Orientation to Career Guidance and Counselling in Developing Countries - PowerPoint PPT Presentation

Loading...

PPT – Orientation to Career Guidance and Counselling in Developing Countries PowerPoint presentation | free to download - id: 3e358f-MzYyN



Loading


The Adobe Flash plugin is needed to view this content

Get the plugin now

View by Category
About This Presentation
Title:

Orientation to Career Guidance and Counselling in Developing Countries

Description:

Orientation to Career Guidance and Counselling in Developing Countries William Borgen Educational and Counselling Psychology & Special Education – PowerPoint PPT presentation

Number of Views:51
Avg rating:3.0/5.0
Slides: 37
Provided by: jivacaree
Category:

less

Write a Comment
User Comments (0)
Transcript and Presenter's Notes

Title: Orientation to Career Guidance and Counselling in Developing Countries


1
Orientation to Career Guidance and Counselling in
Developing Countries
  • William Borgen
  • Educational and Counselling Psychology
  • Special Education
  • Faculty of Education
  • University of British Columbia
  • Bryan Hiebert
  • Department of Educational Psychology
    Leadership Studies
  • Faculty of Education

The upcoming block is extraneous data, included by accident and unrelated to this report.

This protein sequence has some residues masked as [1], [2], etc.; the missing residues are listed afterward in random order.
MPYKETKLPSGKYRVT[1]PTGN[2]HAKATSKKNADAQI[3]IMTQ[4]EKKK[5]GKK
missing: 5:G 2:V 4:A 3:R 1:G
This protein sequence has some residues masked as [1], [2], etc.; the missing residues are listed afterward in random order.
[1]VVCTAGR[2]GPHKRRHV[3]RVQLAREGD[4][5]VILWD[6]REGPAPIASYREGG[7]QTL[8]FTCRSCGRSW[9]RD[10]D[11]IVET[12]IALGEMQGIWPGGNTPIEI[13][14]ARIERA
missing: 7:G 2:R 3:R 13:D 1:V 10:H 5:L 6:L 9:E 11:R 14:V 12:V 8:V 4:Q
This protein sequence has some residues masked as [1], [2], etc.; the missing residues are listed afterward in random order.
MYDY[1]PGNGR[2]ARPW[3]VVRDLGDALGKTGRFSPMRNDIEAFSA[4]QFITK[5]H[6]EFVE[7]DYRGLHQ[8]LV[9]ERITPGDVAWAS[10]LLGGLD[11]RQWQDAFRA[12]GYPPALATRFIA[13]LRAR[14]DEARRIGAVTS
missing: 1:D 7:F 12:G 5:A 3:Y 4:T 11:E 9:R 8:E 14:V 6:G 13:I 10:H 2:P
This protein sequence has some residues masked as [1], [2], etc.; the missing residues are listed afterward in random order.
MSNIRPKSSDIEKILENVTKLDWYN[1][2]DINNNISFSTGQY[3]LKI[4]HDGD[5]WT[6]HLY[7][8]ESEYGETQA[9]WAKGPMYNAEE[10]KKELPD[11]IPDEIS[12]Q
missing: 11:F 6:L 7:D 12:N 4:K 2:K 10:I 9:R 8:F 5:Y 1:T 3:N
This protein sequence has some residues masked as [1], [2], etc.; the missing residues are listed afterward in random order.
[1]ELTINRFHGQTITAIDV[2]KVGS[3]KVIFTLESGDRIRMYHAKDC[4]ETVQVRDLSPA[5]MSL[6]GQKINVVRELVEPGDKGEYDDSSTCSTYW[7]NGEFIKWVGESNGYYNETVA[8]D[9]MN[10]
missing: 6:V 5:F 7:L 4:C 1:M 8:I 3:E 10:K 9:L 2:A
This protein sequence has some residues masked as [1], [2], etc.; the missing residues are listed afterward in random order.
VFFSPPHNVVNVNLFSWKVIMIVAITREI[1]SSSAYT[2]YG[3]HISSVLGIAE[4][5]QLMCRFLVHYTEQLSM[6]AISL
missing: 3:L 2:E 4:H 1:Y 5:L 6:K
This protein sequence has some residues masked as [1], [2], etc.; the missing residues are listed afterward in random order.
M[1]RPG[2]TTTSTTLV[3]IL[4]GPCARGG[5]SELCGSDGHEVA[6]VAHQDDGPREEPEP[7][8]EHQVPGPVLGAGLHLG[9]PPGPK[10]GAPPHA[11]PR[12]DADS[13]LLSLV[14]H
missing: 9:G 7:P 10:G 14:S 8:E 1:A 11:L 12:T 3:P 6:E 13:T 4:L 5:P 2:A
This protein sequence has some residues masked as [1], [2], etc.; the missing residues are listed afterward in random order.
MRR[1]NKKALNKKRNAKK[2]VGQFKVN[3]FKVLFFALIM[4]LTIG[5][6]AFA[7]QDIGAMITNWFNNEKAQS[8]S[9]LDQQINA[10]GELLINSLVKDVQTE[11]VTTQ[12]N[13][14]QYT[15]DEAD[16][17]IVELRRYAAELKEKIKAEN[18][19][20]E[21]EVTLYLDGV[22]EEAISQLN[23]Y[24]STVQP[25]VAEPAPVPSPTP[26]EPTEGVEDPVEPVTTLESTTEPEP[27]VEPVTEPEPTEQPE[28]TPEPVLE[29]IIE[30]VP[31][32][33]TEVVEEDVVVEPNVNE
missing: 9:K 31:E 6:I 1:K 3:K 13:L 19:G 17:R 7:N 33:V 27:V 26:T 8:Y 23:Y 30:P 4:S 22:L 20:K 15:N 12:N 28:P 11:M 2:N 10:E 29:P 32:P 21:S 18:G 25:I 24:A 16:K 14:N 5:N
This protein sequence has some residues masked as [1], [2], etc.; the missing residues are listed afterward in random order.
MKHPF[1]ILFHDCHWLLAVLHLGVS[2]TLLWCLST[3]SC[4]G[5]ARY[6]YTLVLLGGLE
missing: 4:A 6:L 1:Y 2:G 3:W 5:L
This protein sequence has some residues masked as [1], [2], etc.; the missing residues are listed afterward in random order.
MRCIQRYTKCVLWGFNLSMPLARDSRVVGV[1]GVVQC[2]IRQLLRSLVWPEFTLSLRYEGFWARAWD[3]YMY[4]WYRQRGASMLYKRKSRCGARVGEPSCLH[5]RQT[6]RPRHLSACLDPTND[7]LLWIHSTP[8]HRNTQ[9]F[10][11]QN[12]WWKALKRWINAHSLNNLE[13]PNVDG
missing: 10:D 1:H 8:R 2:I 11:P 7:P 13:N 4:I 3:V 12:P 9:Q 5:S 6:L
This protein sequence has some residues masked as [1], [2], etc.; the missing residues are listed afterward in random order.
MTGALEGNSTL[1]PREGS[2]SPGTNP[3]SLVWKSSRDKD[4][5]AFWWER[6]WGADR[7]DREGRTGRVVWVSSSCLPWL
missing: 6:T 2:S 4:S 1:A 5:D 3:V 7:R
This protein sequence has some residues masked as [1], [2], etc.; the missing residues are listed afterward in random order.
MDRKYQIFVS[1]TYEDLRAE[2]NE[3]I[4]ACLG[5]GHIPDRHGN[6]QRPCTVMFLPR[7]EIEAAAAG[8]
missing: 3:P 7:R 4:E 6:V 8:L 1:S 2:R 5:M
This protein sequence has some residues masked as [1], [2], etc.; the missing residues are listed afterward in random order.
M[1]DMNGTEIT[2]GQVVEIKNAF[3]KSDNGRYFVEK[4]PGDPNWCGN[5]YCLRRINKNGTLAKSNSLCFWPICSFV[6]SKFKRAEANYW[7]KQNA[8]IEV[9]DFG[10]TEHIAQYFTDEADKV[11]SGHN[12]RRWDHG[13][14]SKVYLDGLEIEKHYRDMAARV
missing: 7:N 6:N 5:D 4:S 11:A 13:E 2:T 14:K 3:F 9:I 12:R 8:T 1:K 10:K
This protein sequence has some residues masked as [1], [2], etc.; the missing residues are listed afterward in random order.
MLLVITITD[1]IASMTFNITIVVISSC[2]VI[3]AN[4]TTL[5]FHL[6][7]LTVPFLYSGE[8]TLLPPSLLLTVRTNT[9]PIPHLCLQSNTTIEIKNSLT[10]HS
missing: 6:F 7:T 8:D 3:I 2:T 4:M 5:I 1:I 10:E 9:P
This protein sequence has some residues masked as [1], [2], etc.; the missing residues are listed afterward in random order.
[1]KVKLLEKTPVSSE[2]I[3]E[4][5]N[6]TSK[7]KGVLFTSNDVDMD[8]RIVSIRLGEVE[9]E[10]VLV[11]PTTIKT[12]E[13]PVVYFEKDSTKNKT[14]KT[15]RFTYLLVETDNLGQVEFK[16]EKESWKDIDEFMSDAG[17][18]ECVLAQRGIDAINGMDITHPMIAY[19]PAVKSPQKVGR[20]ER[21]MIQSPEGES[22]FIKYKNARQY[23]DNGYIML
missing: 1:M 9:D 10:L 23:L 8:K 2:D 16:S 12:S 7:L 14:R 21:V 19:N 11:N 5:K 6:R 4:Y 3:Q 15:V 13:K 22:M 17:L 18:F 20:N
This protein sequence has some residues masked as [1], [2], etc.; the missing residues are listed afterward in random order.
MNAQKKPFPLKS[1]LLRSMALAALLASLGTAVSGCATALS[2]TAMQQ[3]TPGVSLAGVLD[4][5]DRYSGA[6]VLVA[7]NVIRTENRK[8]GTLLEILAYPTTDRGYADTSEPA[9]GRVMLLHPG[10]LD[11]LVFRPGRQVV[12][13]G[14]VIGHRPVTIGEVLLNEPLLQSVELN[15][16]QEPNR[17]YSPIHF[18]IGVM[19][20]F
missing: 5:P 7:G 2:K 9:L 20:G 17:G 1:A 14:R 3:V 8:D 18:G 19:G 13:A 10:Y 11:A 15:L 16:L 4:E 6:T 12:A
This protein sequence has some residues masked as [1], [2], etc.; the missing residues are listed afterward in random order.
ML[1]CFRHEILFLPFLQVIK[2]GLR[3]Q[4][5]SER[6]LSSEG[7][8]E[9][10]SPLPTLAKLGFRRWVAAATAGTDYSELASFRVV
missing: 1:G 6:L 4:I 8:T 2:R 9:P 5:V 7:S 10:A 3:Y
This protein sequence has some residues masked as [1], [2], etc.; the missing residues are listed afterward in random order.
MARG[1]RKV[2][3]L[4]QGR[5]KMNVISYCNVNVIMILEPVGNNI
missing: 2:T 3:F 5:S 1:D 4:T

• University of Victoria

2
The Need for Career/Life Planning
  • We guide our boys and girls to some extent
    through school, then drop them into this complex
    world to sink or swim as the case may be. Yet
    there is no part of life where the need for
    guidance is more emphatic than in the transition
    from school to work - the choice of a vocation,
    adequate preparation for it, and the attainment
    of efficiency and success. (Frank Parsons)

3
Traditional Assumptions
  • There are a series of individual attributes or
    traits that draw people to certain occupations.
  • These attributes or traits are pivotal to
    effective and desired decision-making.
  • Occupations that match the vocational interest of
    individuals are accessible to them.
  • Occupations are stable enough in their
    characteristics for assessment instruments that
    match the traits of individuals with occupational
    characteristics are useful over time.
  • Once secured individuals have the capability to
    stay involved in desired occupations or career
    trajectories.

4
Counselling and Guidance Within a Context of
Uncertainty
Self-identity
5
Societal Contexts
  • Rapidly Changing Social, Cultural and Economic
    Realities
  • Poverty/Structural Unemployment
  • Violence
  • Migration
  • HIV/AIDS
  • The Education System
  • Globalization

6
Some International Examples
  • Countries are looking for information and
    approaches that address the issues of individuals
    and also inform policies to serve the broader
    society (Kenya, Nigeria, Bhutan)
  • The context in which people are making
    occupational, vocational and career decisions is
    evolving rapidly and unpredictably (India,
    Africa, Eastern Europe/Asia, Argentina, North
    America)
  • Perceived status of occupations is a major issue

7
Revised Assumptions
  • Several factors influence choice of occupations
    or career paths, including individual attributes
    or traits, family perspectives, rapidly evolving
    cultural influences such as poverty, addiction,